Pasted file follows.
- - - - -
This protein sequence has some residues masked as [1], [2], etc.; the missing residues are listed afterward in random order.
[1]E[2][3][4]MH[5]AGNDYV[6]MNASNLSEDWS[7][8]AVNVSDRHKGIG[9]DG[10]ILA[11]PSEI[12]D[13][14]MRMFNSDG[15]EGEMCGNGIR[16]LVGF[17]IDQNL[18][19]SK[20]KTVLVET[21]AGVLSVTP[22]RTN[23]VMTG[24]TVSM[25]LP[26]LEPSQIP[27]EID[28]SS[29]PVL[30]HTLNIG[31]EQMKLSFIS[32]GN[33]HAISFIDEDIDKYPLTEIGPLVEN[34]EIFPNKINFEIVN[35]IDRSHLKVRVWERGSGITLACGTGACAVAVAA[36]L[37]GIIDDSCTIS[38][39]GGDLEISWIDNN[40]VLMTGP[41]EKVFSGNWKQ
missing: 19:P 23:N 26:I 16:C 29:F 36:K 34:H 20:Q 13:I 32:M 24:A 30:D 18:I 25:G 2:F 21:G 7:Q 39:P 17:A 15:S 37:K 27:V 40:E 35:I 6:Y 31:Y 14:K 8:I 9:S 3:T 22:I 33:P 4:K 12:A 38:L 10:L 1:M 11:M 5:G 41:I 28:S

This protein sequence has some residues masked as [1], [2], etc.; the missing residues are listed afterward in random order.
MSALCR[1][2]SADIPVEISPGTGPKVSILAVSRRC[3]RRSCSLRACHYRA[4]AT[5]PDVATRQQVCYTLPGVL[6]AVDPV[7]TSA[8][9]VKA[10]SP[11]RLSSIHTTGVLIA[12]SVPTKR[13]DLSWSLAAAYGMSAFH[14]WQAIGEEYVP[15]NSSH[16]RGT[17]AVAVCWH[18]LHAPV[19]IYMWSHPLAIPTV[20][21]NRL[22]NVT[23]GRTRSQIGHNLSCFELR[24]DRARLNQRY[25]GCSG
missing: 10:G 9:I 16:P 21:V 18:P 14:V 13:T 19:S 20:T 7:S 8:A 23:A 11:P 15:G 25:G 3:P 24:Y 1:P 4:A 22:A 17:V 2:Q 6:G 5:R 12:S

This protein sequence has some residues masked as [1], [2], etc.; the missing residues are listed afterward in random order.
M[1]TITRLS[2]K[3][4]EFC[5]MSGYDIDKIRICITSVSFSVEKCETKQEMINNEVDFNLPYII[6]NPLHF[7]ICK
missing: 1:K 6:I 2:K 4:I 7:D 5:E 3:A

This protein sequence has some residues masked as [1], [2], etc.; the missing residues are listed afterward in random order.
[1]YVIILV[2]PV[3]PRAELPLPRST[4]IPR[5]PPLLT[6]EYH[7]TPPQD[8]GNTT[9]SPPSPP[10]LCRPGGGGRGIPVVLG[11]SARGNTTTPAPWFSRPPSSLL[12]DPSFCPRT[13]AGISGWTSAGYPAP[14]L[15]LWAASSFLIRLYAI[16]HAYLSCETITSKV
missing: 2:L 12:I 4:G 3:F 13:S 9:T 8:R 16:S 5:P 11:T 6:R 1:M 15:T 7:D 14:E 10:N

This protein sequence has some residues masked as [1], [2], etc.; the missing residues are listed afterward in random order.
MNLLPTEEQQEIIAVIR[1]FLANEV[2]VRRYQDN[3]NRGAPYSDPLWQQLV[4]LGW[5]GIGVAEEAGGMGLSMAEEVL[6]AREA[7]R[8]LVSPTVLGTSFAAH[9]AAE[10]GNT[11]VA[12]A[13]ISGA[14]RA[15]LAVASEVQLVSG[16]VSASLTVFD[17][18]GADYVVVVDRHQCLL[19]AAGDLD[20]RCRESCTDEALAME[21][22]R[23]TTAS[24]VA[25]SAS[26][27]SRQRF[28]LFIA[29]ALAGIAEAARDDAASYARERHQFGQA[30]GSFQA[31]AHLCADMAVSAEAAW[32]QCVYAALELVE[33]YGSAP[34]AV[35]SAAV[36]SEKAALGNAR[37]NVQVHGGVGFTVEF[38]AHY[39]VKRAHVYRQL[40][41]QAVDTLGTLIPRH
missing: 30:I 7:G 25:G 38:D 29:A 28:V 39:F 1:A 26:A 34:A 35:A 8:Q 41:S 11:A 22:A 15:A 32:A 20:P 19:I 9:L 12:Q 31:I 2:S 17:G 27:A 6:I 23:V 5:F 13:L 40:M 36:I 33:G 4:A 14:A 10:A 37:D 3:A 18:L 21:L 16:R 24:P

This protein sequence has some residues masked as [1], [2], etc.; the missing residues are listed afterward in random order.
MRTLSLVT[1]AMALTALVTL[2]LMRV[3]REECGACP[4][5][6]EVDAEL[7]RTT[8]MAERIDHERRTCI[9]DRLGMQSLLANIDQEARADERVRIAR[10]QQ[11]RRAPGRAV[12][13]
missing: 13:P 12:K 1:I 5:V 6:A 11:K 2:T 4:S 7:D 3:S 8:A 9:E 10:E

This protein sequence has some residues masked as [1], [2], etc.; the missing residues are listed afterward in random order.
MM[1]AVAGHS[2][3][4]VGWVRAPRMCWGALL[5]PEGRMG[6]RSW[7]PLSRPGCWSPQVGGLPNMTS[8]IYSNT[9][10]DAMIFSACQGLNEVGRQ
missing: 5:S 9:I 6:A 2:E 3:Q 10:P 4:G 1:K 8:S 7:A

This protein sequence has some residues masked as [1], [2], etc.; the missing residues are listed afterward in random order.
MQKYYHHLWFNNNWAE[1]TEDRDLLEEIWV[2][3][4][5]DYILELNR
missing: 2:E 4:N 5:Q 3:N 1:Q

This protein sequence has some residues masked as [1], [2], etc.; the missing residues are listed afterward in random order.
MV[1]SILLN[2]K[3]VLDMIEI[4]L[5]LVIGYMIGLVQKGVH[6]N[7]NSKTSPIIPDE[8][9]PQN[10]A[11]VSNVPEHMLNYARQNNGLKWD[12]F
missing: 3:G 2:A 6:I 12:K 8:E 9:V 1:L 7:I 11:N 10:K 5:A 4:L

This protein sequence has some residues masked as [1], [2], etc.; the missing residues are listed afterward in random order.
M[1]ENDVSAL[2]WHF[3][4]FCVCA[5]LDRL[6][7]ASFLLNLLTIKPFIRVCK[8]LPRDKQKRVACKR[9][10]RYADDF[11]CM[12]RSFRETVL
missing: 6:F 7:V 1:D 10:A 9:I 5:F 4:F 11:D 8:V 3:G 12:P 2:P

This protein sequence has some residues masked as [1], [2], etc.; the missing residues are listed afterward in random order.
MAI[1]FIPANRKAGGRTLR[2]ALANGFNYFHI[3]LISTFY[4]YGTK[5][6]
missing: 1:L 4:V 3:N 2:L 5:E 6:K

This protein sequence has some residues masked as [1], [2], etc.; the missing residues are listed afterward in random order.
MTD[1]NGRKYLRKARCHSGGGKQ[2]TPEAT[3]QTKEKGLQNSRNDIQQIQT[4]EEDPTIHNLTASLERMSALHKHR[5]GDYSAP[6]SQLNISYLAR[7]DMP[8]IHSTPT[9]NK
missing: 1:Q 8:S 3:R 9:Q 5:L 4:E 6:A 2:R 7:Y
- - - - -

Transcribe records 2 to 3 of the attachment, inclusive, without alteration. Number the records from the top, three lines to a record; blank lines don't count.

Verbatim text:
This protein sequence has some residues masked as [1], [2], etc.; the missing residues are listed afterward in random order.
MSALCR[1][2]SADIPVEISPGTGPKVSILAVSRRC[3]RRSCSLRACHYRA[4]AT[5]PDVATRQQVCYTLPGVL[6]AVDPV[7]TSA[8][9]VKA[10]SP[11]RLSSIHTTGVLIA[12]SVPTKR[13]DLSWSLAAAYGMSAFH[14]WQAIGEEYVP[15]NSSH[16]RGT[17]AVAVCWH[18]LHAPV[19]IYMWSHPLAIPTV[20][21]NRL[22]NVT[23]GRTRSQIGHNLSCFELR[24]DRARLNQRY[25]GCSG
missing: 10:G 9:I 16:P 21:V 18:P 14:V 13:T 19:S 20:T 7:S 8:A 23:A 11:P 15:G 25:G 3:P 24:Y 1:P 4:A 22:A 17:V 2:Q 6:G 5:R 12:S

This protein sequence has some residues masked as [1], [2], etc.; the missing residues are listed afterward in random order.
M[1]TITRLS[2]K[3][4]EFC[5]MSGYDIDKIRICITSVSFSVEKCETKQEMINNEVDFNLPYII[6]NPLHF[7]ICK
missing: 1:K 6:I 2:K 4:I 7:D 5:E 3:A